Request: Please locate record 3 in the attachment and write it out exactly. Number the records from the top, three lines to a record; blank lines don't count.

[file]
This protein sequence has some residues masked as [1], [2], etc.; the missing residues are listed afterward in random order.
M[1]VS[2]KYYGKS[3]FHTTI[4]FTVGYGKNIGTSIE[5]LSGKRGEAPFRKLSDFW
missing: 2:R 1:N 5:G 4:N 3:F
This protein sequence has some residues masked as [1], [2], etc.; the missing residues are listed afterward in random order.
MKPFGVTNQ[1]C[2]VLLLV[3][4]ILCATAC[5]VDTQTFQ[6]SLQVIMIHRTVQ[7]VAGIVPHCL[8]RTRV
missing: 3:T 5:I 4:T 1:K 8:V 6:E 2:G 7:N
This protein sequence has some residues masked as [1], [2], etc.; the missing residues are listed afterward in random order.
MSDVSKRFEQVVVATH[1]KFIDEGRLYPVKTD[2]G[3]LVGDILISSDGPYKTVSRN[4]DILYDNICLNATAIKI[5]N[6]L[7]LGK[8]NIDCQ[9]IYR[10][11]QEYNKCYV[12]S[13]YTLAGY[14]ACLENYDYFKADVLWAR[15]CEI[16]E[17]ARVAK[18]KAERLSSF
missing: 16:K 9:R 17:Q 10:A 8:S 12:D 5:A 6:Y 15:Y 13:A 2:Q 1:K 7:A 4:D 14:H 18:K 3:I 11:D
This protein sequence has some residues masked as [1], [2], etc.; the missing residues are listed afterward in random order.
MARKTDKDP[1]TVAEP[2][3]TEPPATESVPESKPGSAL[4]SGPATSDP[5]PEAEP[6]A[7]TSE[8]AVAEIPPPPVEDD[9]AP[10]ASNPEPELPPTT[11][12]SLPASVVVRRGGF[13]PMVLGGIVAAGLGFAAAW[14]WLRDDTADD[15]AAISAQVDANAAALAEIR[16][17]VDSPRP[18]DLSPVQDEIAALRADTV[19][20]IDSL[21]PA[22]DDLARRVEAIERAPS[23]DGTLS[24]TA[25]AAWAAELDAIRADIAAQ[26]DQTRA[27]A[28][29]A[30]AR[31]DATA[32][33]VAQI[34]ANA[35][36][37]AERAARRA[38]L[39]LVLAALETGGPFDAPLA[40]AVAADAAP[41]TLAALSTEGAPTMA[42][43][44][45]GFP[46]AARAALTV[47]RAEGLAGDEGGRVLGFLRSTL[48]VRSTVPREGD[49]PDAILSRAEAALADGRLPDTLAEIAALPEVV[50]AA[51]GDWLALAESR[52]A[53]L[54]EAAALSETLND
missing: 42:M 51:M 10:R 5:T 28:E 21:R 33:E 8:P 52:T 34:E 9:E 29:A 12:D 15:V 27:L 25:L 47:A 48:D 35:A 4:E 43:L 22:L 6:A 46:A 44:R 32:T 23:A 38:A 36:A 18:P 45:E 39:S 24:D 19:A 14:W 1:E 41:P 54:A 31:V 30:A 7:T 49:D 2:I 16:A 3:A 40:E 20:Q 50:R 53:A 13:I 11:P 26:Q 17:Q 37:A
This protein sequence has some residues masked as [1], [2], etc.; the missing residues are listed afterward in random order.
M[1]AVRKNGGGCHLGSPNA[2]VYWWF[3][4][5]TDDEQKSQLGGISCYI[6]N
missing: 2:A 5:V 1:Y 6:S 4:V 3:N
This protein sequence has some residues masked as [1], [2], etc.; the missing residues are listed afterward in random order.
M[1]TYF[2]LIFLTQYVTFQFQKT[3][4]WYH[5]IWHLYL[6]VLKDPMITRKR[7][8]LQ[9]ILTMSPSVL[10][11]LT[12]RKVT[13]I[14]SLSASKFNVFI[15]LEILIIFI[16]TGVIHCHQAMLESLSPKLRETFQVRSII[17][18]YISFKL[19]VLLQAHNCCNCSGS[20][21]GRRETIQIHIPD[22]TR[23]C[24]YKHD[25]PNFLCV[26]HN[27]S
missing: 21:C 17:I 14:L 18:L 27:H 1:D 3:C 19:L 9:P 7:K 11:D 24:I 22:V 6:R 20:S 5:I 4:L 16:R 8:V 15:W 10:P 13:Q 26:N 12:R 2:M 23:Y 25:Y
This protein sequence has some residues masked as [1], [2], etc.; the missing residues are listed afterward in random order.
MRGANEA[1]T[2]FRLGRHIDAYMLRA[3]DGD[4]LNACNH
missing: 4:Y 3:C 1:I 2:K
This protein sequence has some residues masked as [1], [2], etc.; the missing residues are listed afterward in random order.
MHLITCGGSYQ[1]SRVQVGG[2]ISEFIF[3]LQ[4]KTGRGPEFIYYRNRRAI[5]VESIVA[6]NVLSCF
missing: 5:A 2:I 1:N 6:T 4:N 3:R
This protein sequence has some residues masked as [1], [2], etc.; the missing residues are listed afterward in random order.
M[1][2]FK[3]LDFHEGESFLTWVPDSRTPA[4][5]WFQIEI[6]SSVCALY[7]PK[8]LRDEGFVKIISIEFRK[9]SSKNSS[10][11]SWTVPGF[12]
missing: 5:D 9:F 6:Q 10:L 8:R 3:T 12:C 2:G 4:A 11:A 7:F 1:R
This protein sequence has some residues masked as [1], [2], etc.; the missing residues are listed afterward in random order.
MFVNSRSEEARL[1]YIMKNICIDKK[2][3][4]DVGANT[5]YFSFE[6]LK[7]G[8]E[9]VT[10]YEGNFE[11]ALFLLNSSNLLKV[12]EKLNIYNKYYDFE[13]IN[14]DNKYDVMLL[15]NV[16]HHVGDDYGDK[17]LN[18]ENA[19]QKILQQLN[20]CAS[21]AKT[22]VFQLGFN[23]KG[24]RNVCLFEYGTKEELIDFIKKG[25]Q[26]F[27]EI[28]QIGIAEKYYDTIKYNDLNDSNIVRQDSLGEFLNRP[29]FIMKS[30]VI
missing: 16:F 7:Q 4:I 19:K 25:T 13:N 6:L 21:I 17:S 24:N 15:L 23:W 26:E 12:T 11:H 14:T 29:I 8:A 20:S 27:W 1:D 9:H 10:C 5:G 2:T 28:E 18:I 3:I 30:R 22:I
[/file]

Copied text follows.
This protein sequence has some residues masked as [1], [2], etc.; the missing residues are listed afterward in random order.
MSDVSKRFEQVVVATH[1]KFIDEGRLYPVKTD[2]G[3]LVGDILISSDGPYKTVSRN[4]DILYDNICLNATAIKI[5]N[6]L[7]LGK[8]NIDCQ[9]IYR[10][11]QEYNKCYV[12]S[13]YTLAGY[14]ACLENYDYFKADVLWAR[15]CEI[16]E[17]ARVAK[18]KAERLSSF
missing: 16:K 9:R 17:Q 10:A 8:S 12:D 5:A 6:Y 15:Y 13:A 2:Q 1:K 7:A 4:D 14:H 18:K 3:I 11:D